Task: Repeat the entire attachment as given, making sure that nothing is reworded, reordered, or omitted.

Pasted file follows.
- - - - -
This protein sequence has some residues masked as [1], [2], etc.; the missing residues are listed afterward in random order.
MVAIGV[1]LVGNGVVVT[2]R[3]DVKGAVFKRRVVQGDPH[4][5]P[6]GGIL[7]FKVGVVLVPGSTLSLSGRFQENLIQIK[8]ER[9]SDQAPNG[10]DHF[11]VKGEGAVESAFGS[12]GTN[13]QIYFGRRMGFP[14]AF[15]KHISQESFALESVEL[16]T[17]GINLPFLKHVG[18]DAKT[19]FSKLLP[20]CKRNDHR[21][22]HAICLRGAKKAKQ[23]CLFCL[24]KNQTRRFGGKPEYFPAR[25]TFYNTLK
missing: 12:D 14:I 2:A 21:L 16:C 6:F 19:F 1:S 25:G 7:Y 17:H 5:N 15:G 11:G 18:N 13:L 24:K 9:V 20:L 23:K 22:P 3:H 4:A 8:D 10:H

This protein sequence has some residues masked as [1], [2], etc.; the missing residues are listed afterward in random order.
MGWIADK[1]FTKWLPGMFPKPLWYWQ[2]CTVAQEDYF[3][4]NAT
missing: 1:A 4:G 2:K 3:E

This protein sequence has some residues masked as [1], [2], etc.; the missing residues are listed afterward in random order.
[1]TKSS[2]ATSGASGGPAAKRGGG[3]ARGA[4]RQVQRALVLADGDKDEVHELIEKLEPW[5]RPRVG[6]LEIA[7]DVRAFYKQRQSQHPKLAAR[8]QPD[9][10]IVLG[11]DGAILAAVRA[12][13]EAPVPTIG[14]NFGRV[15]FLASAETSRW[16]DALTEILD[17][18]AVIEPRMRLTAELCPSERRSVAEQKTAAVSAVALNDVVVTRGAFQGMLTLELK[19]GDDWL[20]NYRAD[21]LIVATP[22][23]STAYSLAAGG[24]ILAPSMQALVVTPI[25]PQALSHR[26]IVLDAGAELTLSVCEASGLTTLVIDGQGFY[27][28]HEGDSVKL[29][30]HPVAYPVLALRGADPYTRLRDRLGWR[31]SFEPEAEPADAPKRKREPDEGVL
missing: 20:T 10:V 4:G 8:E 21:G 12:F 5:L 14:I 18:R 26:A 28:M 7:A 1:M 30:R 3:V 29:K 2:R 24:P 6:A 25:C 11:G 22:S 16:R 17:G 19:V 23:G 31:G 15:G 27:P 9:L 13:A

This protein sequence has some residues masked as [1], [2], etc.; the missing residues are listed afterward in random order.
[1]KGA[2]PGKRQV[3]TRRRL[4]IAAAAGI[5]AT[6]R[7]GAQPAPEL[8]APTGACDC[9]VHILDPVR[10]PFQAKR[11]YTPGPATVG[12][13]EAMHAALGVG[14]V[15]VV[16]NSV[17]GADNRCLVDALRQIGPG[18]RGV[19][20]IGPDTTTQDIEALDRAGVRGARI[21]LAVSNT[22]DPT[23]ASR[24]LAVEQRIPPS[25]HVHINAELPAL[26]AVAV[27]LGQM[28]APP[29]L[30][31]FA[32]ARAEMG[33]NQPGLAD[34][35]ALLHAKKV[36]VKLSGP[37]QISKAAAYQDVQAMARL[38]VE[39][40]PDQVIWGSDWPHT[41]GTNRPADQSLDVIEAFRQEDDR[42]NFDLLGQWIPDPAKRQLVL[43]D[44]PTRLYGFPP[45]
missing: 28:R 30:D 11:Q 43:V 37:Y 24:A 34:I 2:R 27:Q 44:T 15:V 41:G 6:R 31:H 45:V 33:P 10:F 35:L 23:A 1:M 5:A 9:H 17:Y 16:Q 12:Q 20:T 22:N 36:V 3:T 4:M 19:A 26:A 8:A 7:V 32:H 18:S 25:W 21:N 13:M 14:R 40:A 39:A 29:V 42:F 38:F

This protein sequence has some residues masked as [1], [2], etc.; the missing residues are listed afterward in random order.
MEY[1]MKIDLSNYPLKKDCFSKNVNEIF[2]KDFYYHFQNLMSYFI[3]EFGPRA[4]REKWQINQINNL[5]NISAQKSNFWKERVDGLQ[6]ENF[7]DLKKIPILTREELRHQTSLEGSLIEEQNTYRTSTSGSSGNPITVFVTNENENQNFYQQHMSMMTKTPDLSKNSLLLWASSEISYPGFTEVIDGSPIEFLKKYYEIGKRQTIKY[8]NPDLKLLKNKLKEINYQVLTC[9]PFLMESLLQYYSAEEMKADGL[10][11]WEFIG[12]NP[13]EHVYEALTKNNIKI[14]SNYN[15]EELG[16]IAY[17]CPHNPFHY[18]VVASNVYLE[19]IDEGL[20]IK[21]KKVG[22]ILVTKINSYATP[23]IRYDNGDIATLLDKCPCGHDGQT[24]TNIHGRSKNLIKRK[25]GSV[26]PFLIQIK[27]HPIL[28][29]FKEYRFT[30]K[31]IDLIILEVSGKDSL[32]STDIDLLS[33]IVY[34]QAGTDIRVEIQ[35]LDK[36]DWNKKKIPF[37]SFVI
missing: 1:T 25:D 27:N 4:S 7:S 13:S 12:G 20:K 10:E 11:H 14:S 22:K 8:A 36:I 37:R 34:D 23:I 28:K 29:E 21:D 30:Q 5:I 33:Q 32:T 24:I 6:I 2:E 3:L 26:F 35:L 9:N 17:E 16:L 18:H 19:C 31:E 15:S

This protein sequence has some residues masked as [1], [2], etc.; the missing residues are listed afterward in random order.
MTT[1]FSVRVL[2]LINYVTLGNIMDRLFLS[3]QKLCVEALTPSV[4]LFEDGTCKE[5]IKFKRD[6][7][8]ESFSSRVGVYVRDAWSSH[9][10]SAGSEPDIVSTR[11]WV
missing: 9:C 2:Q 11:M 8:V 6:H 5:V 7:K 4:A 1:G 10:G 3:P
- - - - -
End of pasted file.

This protein sequence has some residues masked as [1], [2], etc.; the missing residues are listed afterward in random order.
MVAIGV[1]LVGNGVVVT[2]R[3]DVKGAVFKRRVVQGDPH[4][5]P[6]GGIL[7]FKVGVVLVPGSTLSLSGRFQENLIQIK[8]ER[9]SDQAPNG[10]DHF[11]VKGEGAVESAFGS[12]GTN[13]QIYFGRRMGFP[14]AF[15]KHISQESFALESVEL[16]T[17]GINLPFLKHVG[18]DAKT[19]FSKLLP[20]CKRNDHR[21][22]HAICLRGAKKAKQ[23]CLFCL[24]KNQTRRFGGKPEYFPAR[25]TFYNTLK
missing: 12:D 14:I 2:A 21:L 16:C 6:F 19:F 1:S 25:G 7:Y 17:H 5:N 15:G 11:G 18:N 13:L 24:K 9:V 20:L 23:K 22:P 3:H 4:A 8:D 10:H

This protein sequence has some residues masked as [1], [2], etc.; the missing residues are listed afterward in random order.
MGWIADK[1]FTKWLPGMFPKPLWYWQ[2]CTVAQEDYF[3][4]NAT
missing: 1:A 4:G 2:K 3:E

This protein sequence has some residues masked as [1], [2], etc.; the missing residues are listed afterward in random order.
[1]TKSS[2]ATSGASGGPAAKRGGG[3]ARGA[4]RQVQRALVLADGDKDEVHELIEKLEPW[5]RPRVG[6]LEIA[7]DVRAFYKQRQSQHPKLAAR[8]QPD[9][10]IVLG[11]DGAILAAVRA[12][13]EAPVPTIG[14]NFGRV[15]FLASAETSRW[16]DALTEILD[17][18]AVIEPRMRLTAELCPSERRSVAEQKTAAVSAVALNDVVVTRGAFQGMLTLELK[19]GDDWL[20]NYRAD[21]LIVATP[22][23]STAYSLAAGG[24]ILAPSMQALVVTPI[25]PQALSHR[26]IVLDAGAELTLSVCEASGLTTLVIDGQGFY[27][28]HEGDSVKL[29][30]HPVAYPVLALRGADPYTRLRDRLGWR[31]SFEPEAEPADAPKRKREPDEGVL
missing: 20:T 10:V 4:G 8:E 21:G 12:F 5:L 14:I 18:R 26:A 28:M 7:A 1:M 30:R 3:V 29:K 2:R 24:P 6:A 25:C 11:G 22:S 16:R 17:G 19:V 23:G 31:G 15:G 27:P 9:L 13:A

This protein sequence has some residues masked as [1], [2], etc.; the missing residues are listed afterward in random order.
[1]KGA[2]PGKRQV[3]TRRRL[4]IAAAAGI[5]AT[6]R[7]GAQPAPEL[8]APTGACDC[9]VHILDPVR[10]PFQAKR[11]YTPGPATVG[12][13]EAMHAALGVG[14]V[15]VV[16]NSV[17]GADNRCLVDALRQIGPG[18]RGV[19][20]IGPDTTTQDIEALDRAGVRGARI[21]LAVSNT[22]DPT[23]ASR[24]LAVEQRIPPS[25]HVHINAELPAL[26]AVAV[27]LGQM[28]APP[29]L[30][31]FA[32]ARAEMG[33]NQPGLAD[34][35]ALLHAKKV[36]VKLSGP[37]QISKAAAYQDVQAMARL[38]VE[39][40]PDQVIWGSDWPHT[41]GTNRPADQSLDVIEAFRQEDDR[42]NFDLLGQWIPDPAKRQLVL[43]D[44]PTRLYGFPP[45]
missing: 28:R 30:D 11:Q 43:V 37:Y 24:A 34:I 2:R 27:Q 44:T 15:V 41:G 6:R 31:H 45:V 33:P 10:F 35:L 23:A 1:M 5:A 9:H 17:Y 16:Q 12:Q 20:T 22:N 36:V 3:T 4:M 19:A 26:A 8:A 7:V 32:H 18:S 25:W 21:N 13:M 14:R 40:A 39:A 29:V 42:F 38:F

This protein sequence has some residues masked as [1], [2], etc.; the missing residues are listed afterward in random order.
MEY[1]MKIDLSNYPLKKDCFSKNVNEIF[2]KDFYYHFQNLMSYFI[3]EFGPRA[4]REKWQINQINNL[5]NISAQKSNFWKERVDGLQ[6]ENF[7]DLKKIPILTREELRHQTSLEGSLIEEQNTYRTSTSGSSGNPITVFVTNENENQNFYQQHMSMMTKTPDLSKNSLLLWASSEISYPGFTEVIDGSPIEFLKKYYEIGKRQTIKY[8]NPDLKLLKNKLKEINYQVLTC[9]PFLMESLLQYYSAEEMKADGL[10][11]WEFIG[12]NP[13]EHVYEALTKNNIKI[14]SNYN[15]EELG[16]IAY[17]CPHNPFHY[18]VVASNVYLE[19]IDEGL[20]IK[21]KKVG[22]ILVTKINSYATP[23]IRYDNGDIATLLDKCPCGHDGQT[24]TNIHGRSKNLIKRK[25]GSV[26]PFLIQIK[27]HPIL[28][29]FKEYRFT[30]K[31]IDLIILEVSGKDSL[32]STDIDLLS[33]IVY[34]QAGTDIRVEIQ[35]LDK[36]DWNKKKIPF[37]SFVI
missing: 1:T 25:D 27:N 4:S 7:S 13:S 12:G 20:K 10:E 11:H 14:S 22:K 8:A 36:I 37:R 34:D 23:I 28:K 29:E 21:D 30:Q 5:I 33:Q 32:T 24:I 6:I 2:E 3:L 26:F 35:L 9:N 17:E 16:L 18:H 19:C 31:E 15:S

This protein sequence has some residues masked as [1], [2], etc.; the missing residues are listed afterward in random order.
MTT[1]FSVRVL[2]LINYVTLGNIMDRLFLS[3]QKLCVEALTPSV[4]LFEDGTCKE[5]IKFKRD[6][7][8]ESFSSRVGVYVRDAWSSH[9][10]SAGSEPDIVSTR[11]WV
missing: 9:C 2:Q 11:M 8:V 6:H 5:V 7:K 4:A 1:G 10:G 3:P